An amendment to Chief Justice Roberts’ “crafty solution”

Earlier, I wrote about the gay marriage case, and suggested the following speculation:

After listening to the oral arguments in the gay marriage case, I offer the following speculation about a reasonably likely outcome:

1. Chief Justice Roberts writes an opinion on question one finding that a state is not required to allow gay couples to marry within that state. He convinces Kennedy that not enough time has passed to enshrine gay marriage into the pantheon of Constitutional rights, and we don’t want a repeat of Roe.

2. The Chief writes an opinion on question two finding that State X must recognize a gay marriage that was lawfully entered into in State Y. Here the Chief relies upon long-standing conflict of law rules.

“Splitting the difference” in this way can arguably be seen as preserving the Court’s legitimacy in the face of arguments that it is merely another partisan political branch of the government and not a real court. But what do I know?

After thinking about it some more, I want to amend the first point. Thus,

1. Chief Justice Roberts writes an opinion on question one finding that a state is not required to allow gay couples to marry within that state. Chief Justice Roberts writes an opinion on question one holding that the writ of certiorari as to that question is “dismissed as improvidently granted.” He convinces Kennedy that not enough time has passed to enshrine gay marriage into the pantheon of Constitutional rights, and we don’t want a repeat of Roe. On the other hand, he tells Kennedy that we don’t want to set a precedent that there is no Constitutional right to gay marriage.

The Chief goes on to write an opinion on the second question presented as suggested in the first post–that is, anti-gay marriage states must recognize gay marriages lawfully entered into in pro-gay marriage states.


32 responses

  1. Anon.,

    SHG alerted me to my stupid error. If you click back (thus increasing my statistics) you will see that I killed him, that is, “Chief Justice Rogers.” I apologize.

    All the best.


  2. Anon.,

    This is semi-serious.

    I find typing hard now after chemo. As a result of chemo, I have something called peripheral neuropathy in my left hand and both feet. The pain when typing is minor, but the dexterity of my left hand is pretty much a horror show ’cause the normal feeling has left the building.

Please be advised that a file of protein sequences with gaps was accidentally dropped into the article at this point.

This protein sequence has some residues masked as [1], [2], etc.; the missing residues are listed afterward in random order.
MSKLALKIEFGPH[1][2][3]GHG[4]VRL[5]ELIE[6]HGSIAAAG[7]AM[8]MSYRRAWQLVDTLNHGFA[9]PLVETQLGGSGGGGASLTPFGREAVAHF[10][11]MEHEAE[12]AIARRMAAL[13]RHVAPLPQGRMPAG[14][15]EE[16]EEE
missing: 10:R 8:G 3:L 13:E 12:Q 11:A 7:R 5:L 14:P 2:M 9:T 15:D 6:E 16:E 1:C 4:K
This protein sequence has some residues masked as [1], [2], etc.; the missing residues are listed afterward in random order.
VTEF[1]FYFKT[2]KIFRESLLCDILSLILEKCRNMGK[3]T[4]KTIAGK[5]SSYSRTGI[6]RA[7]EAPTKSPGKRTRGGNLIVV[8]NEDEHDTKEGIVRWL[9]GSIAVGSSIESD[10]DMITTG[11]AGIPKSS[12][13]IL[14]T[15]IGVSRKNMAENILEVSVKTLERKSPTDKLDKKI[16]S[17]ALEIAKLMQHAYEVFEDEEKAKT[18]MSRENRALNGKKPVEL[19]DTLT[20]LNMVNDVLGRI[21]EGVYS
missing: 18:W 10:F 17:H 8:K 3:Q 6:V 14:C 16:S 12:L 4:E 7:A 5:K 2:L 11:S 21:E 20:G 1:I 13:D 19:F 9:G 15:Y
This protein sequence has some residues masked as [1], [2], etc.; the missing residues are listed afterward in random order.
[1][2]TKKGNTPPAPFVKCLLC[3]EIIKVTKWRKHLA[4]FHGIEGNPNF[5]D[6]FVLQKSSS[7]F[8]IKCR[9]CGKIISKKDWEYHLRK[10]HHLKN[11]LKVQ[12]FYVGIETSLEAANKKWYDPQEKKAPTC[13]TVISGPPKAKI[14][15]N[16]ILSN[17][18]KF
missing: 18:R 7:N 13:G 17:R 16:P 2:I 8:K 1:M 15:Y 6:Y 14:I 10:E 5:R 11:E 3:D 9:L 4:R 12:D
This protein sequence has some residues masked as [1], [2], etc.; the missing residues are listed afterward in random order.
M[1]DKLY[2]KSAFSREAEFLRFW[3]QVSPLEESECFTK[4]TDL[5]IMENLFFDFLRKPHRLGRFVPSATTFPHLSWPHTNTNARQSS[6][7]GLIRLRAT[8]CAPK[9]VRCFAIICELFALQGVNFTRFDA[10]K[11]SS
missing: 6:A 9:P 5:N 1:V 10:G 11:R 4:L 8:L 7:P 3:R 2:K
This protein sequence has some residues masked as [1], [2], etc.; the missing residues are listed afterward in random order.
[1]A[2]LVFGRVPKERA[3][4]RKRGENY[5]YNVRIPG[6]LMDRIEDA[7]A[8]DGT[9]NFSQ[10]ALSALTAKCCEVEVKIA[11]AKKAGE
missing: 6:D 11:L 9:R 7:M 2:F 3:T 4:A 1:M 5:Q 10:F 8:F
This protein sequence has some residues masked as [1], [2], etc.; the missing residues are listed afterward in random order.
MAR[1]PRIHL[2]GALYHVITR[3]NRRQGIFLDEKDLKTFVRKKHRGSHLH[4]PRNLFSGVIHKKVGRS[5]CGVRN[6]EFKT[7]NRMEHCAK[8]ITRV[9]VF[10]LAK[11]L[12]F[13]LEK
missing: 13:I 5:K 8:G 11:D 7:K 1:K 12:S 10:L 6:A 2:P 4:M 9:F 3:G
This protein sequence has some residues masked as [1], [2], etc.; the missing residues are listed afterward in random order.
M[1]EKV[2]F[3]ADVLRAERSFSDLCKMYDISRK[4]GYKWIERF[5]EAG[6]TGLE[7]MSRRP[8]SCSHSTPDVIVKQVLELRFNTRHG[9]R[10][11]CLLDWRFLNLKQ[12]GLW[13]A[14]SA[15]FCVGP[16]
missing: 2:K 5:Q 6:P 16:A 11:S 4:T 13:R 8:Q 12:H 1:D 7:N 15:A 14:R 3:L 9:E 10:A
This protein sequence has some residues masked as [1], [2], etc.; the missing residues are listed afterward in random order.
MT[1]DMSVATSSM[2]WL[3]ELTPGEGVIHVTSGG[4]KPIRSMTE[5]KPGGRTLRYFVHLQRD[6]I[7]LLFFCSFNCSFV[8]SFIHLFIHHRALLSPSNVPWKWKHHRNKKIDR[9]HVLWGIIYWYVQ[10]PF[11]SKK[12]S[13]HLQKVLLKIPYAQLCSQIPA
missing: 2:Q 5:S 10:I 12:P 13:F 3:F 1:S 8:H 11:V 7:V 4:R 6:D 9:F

Here’s hoping the foregoing made you feel horrible. Bastard, you attacked a cripple.

    Kidding of course, re the sentence above. All the best.


    PS I never was any Goddamn good at speel’in anyway.

  3. Hey, I’m an atrocious speller myself and make typos all the time. I’m sure I have driven many a judge nuts reading my briefs. And aside from my glasses, I have no real excuse.

    I’m sorry. I forgot you’ve been recovering from the effects of chemo. Truthfully, your posts have so much energy and wit its easy to forget you were ill– I think that’s a compliment.

  4. “Improvidently granted”??? How do you square THAT circle?

    What is the constitutional basis for discretionary certiorari review, anyway? We have one supreme court for one reason: to ensure uniformity of the law. And either same-sex couples have a right to marry, or they do not. You have a constitutional right if you live in Buffalo, but not in Cleveland???

    This is the kind of gamesmanship that has brought our court system into disrepute. Law is supposed to make sense.

  5. It was a favorite ploy of Frankfurter’s to vote to dismiss the writ as improvidently granted though I am not sure he invented the trick. How the ploy would help on this issue I do not see, and I doubt that it would satisfy anyone since it would leave the split of Circuits standing. There is a good case to be made that Roe is really a placeholder for Brown with much of the criticism of the Court from the right and was adopted because other religious crackpotism like school prayer and bible reading in school did not get .the traction desired. Certainly same sex marriage is not much newer than Robert and cos ideas about money as mere speech or self defense reading of the 2nd Amendment, so that the argument becomes one from pure partisanship, our new is good new though it devides the Country but your new is bad new because of division.